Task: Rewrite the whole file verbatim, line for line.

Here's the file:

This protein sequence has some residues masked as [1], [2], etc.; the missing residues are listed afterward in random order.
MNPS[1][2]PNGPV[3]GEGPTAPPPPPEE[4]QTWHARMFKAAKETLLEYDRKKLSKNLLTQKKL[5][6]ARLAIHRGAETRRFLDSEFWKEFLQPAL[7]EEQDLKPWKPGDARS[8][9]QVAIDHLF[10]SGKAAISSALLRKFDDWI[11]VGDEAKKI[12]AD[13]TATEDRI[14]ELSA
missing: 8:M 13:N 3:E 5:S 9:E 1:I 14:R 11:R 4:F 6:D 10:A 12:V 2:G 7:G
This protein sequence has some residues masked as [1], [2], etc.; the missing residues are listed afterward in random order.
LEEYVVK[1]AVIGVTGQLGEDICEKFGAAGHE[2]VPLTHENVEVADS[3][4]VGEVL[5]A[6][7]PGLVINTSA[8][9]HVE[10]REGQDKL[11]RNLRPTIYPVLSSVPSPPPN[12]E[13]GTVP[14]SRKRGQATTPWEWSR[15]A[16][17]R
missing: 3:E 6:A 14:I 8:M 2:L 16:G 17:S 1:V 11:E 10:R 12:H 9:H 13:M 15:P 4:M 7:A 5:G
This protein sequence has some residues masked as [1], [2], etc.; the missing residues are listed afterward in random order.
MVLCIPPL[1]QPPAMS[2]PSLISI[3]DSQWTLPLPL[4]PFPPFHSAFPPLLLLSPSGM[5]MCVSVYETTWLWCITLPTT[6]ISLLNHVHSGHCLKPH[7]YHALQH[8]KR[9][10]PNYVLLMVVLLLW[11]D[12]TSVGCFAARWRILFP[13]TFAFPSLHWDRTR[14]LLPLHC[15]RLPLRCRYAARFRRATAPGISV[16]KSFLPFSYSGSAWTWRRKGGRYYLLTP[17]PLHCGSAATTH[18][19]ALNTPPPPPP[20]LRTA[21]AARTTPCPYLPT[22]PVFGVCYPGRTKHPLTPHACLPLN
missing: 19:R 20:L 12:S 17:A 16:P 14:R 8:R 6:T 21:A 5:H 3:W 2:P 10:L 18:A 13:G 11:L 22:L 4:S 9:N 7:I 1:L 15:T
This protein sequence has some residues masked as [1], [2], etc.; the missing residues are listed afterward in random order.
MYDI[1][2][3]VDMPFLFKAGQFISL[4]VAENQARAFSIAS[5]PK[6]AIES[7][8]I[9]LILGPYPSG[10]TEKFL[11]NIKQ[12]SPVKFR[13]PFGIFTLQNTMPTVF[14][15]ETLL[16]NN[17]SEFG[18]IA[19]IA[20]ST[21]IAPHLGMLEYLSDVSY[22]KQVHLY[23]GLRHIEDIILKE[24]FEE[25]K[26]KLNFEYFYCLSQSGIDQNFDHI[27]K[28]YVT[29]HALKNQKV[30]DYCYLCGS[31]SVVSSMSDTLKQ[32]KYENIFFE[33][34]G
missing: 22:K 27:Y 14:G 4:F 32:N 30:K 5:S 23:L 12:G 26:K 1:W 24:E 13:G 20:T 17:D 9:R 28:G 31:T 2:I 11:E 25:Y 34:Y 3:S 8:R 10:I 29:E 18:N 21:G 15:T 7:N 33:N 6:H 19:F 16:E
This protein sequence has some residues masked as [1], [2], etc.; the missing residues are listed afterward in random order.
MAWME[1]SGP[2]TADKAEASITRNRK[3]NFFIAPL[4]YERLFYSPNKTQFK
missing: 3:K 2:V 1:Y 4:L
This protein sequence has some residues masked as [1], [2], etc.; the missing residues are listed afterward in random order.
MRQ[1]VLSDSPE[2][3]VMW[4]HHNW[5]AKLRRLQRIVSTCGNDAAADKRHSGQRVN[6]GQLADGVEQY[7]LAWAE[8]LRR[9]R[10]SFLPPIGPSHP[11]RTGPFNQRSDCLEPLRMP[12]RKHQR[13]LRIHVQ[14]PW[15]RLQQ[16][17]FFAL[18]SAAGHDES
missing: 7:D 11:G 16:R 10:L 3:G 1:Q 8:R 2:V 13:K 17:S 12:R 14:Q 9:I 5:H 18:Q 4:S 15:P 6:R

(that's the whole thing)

This protein sequence has some residues masked as [1], [2], etc.; the missing residues are listed afterward in random order.
MNPS[1][2]PNGPV[3]GEGPTAPPPPPEE[4]QTWHARMFKAAKETLLEYDRKKLSKNLLTQKKL[5][6]ARLAIHRGAETRRFLDSEFWKEFLQPAL[7]EEQDLKPWKPGDARS[8][9]QVAIDHLF[10]SGKAAISSALLRKFDDWI[11]VGDEAKKI[12]AD[13]TATEDRI[14]ELSA
missing: 8:M 13:N 3:E 5:S 9:E 1:I 14:R 11:R 4:F 6:D 10:A 12:V 2:G 7:G
This protein sequence has some residues masked as [1], [2], etc.; the missing residues are listed afterward in random order.
LEEYVVK[1]AVIGVTGQLGEDICEKFGAAGHE[2]VPLTHENVEVADS[3][4]VGEVL[5]A[6][7]PGLVINTSA[8][9]HVE[10]REGQDKL[11]RNLRPTIYPVLSSVPSPPPN[12]E[13]GTVP[14]SRKRGQATTPWEWSR[15]A[16][17]R
missing: 3:E 6:A 14:I 8:M 2:L 16:G 17:S 1:V 11:E 10:R 12:H 9:H 13:M 15:P 4:M 7:A 5:G
This protein sequence has some residues masked as [1], [2], etc.; the missing residues are listed afterward in random order.
MVLCIPPL[1]QPPAMS[2]PSLISI[3]DSQWTLPLPL[4]PFPPFHSAFPPLLLLSPSGM[5]MCVSVYETTWLWCITLPTT[6]ISLLNHVHSGHCLKPH[7]YHALQH[8]KR[9][10]PNYVLLMVVLLLW[11]D[12]TSVGCFAARWRILFP[13]TFAFPSLHWDRTR[14]LLPLHC[15]RLPLRCRYAARFRRATAPGISV[16]KSFLPFSYSGSAWTWRRKGGRYYLLTP[17]PLHCGSAATTH[18][19]ALNTPPPPPP[20]LRTA[21]AARTTPCPYLPT[22]PVFGVCYPGRTKHPLTPHACLPLN
missing: 19:R 20:L 12:S 17:A 16:P 14:R 8:R 6:T 21:A 5:H 3:W 2:P 10:L 18:A 13:G 11:L 22:L 4:S 9:N 7:I 1:L 15:T
This protein sequence has some residues masked as [1], [2], etc.; the missing residues are listed afterward in random order.
MYDI[1][2][3]VDMPFLFKAGQFISL[4]VAENQARAFSIAS[5]PK[6]AIES[7][8]I[9]LILGPYPSG[10]TEKFL[11]NIKQ[12]SPVKFR[13]PFGIFTLQNTMPTVF[14][15]ETLL[16]NN[17]SEFG[18]IA[19]IA[20]ST[21]IAPHLGMLEYLSDVSY[22]KQVHLY[23]GLRHIEDIILKE[24]FEE[25]K[26]KLNFEYFYCLSQSGIDQNFDHI[27]K[28]YVT[29]HALKNQKV[30]DYCYLCGS[31]SVVSSMSDTLKQ[32]KYENIFFE[33][34]G
missing: 22:K 27:Y 14:G 4:F 32:N 30:K 5:S 23:L 12:G 26:K 1:W 24:E 13:G 20:T 17:D 9:R 28:G 31:T 2:I 11:E 25:Y 34:Y 3:S 8:R 10:I 29:E 18:N 21:G 15:T 7:N 33:N 6:H 19:F 16:E
This protein sequence has some residues masked as [1], [2], etc.; the missing residues are listed afterward in random order.
MAWME[1]SGP[2]TADKAEASITRNRK[3]NFFIAPL[4]YERLFYSPNKTQFK
missing: 3:K 2:V 1:Y 4:L
This protein sequence has some residues masked as [1], [2], etc.; the missing residues are listed afterward in random order.
MRQ[1]VLSDSPE[2][3]VMW[4]HHNW[5]AKLRRLQRIVSTCGNDAAADKRHSGQRVN[6]GQLADGVEQY[7]LAWAE[8]LRR[9]R[10]SFLPPIGPSHP[11]RTGPFNQRSDCLEPLRMP[12]RKHQR[13]LRIHVQ[14]PW[15]RLQQ[16][17]FFAL[18]SAAGHDES
missing: 7:D 11:G 16:R 10:L 3:G 1:Q 8:R 2:V 13:K 17:S 12:R 14:Q 9:I 5:H 18:Q 4:S 15:P 6:R